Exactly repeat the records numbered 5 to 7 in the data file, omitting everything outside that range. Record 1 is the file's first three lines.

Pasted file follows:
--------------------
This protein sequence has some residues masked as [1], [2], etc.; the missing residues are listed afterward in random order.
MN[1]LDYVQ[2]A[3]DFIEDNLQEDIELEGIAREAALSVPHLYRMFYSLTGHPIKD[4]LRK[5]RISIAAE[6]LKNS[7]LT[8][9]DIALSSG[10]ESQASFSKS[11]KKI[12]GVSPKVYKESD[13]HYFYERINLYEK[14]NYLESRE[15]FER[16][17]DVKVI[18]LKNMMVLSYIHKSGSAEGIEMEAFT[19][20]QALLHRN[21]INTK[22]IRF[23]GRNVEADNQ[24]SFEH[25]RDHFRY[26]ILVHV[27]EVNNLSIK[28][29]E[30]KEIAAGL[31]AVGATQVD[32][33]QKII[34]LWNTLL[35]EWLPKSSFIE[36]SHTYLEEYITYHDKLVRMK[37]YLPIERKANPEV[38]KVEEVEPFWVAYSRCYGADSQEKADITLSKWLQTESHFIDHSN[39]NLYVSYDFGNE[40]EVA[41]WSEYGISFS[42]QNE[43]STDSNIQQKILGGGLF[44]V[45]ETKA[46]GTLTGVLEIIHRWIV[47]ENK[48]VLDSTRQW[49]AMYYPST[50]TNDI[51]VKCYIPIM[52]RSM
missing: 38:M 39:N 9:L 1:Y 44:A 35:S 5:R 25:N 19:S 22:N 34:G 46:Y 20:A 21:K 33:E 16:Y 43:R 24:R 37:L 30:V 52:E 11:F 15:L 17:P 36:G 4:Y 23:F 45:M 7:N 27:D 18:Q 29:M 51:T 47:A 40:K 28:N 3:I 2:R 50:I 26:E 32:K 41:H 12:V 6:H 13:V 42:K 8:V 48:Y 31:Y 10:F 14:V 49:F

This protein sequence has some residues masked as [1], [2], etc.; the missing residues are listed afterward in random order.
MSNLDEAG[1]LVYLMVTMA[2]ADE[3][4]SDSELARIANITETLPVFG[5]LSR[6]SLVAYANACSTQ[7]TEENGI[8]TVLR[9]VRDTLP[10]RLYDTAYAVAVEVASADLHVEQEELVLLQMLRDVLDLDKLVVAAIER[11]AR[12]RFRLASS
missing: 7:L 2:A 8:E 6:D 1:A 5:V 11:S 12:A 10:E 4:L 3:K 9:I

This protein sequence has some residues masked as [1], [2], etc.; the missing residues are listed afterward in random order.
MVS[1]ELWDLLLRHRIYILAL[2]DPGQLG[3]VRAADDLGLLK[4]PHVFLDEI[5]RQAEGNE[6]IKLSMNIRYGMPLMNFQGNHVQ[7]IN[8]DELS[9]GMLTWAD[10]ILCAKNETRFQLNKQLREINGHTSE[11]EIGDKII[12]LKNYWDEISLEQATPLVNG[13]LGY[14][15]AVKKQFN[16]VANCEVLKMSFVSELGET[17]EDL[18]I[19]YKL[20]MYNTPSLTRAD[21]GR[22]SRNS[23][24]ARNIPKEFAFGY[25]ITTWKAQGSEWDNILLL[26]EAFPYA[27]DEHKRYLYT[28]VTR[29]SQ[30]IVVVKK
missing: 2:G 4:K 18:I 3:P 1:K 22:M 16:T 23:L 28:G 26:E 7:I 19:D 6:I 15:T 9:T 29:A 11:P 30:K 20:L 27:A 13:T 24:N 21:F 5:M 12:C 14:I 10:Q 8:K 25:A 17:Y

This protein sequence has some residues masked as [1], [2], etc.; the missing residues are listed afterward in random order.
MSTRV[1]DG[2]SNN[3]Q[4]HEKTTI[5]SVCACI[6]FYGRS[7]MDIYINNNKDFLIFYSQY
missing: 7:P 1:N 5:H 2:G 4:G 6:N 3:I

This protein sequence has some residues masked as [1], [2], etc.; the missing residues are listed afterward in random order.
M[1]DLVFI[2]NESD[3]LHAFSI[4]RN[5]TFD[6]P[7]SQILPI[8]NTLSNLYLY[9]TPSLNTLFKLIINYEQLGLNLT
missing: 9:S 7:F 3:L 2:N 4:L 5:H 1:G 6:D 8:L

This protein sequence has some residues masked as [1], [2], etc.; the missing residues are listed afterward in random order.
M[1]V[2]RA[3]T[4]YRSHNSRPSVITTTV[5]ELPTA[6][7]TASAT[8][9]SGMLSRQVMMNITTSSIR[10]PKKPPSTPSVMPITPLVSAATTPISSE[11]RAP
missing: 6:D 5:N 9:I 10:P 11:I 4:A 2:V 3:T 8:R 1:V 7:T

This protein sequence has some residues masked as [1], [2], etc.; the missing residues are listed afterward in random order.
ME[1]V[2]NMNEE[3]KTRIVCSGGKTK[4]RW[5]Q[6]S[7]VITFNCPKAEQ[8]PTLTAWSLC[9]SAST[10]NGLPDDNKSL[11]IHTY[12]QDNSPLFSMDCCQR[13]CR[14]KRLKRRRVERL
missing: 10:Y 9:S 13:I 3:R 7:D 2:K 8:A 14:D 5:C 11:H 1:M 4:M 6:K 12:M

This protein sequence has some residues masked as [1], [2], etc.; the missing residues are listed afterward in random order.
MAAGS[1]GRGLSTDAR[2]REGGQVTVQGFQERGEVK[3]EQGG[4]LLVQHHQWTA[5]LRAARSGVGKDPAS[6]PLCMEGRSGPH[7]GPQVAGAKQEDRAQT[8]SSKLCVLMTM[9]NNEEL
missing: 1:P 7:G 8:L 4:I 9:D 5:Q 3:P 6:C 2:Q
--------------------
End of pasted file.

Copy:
This protein sequence has some residues masked as [1], [2], etc.; the missing residues are listed afterward in random order.
M[1]DLVFI[2]NESD[3]LHAFSI[4]RN[5]TFD[6]P[7]SQILPI[8]NTLSNLYLY[9]TPSLNTLFKLIINYEQLGLNLT
missing: 9:S 7:F 3:L 2:N 4:L 5:H 1:G 6:D 8:L

This protein sequence has some residues masked as [1], [2], etc.; the missing residues are listed afterward in random order.
M[1]V[2]RA[3]T[4]YRSHNSRPSVITTTV[5]ELPTA[6][7]TASAT[8][9]SGMLSRQVMMNITTSSIR[10]PKKPPSTPSVMPITPLVSAATTPISSE[11]RAP
missing: 6:D 5:N 9:I 10:P 11:I 4:A 2:V 3:T 8:R 1:V 7:T

This protein sequence has some residues masked as [1], [2], etc.; the missing residues are listed afterward in random order.
ME[1]V[2]NMNEE[3]KTRIVCSGGKTK[4]RW[5]Q[6]S[7]VITFNCPKAEQ[8]PTLTAWSLC[9]SAST[10]NGLPDDNKSL[11]IHTY[12]QDNSPLFSMDCCQR[13]CR[14]KRLKRRRVERL
missing: 10:Y 9:S 13:I 3:R 7:D 2:K 8:A 14:D 5:C 11:H 1:M 4:M 6:K 12:M